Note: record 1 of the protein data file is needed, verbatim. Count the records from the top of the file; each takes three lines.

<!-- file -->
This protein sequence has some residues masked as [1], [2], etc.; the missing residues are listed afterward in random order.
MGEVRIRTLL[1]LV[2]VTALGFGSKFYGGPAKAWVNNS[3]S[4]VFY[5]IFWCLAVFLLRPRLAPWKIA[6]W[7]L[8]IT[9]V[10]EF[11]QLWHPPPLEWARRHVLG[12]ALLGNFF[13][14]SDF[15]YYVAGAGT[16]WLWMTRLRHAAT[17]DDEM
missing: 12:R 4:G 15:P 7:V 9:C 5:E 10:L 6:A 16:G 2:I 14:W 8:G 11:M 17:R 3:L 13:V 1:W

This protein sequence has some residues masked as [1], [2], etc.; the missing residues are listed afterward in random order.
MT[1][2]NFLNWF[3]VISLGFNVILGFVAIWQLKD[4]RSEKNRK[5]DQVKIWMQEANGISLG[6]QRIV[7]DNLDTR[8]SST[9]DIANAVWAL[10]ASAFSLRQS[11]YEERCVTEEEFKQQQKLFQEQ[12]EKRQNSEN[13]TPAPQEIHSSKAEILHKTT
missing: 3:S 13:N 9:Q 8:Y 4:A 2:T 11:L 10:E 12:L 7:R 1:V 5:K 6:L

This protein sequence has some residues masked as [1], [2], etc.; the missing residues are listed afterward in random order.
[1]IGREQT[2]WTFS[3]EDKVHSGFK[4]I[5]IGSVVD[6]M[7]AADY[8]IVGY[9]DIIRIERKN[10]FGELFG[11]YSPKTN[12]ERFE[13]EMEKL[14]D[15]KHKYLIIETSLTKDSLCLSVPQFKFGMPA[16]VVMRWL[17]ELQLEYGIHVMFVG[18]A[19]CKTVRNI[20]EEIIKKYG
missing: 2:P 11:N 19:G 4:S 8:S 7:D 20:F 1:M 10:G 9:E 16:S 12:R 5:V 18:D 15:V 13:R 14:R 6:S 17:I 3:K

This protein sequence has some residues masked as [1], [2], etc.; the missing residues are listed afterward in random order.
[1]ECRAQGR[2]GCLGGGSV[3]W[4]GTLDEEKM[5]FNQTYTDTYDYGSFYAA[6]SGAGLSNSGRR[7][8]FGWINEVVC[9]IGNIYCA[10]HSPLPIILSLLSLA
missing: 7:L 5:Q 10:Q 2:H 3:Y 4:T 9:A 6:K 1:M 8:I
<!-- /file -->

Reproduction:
This protein sequence has some residues masked as [1], [2], etc.; the missing residues are listed afterward in random order.
MGEVRIRTLL[1]LV[2]VTALGFGSKFYGGPAKAWVNNS[3]S[4]VFY[5]IFWCLAVFLLRPRLAPWKIA[6]W[7]L[8]IT[9]V[10]EF[11]QLWHPPPLEWARRHVLG[12]ALLGNFF[13][14]SDF[15]YYVAGAGT[16]WLWMTRLRHAAT[17]DDEM
missing: 12:R 4:G 15:P 7:V 9:C 5:E 10:L 6:A 16:G 2:I 14:W 8:G 11:M 17:R 3:L 13:V 1:W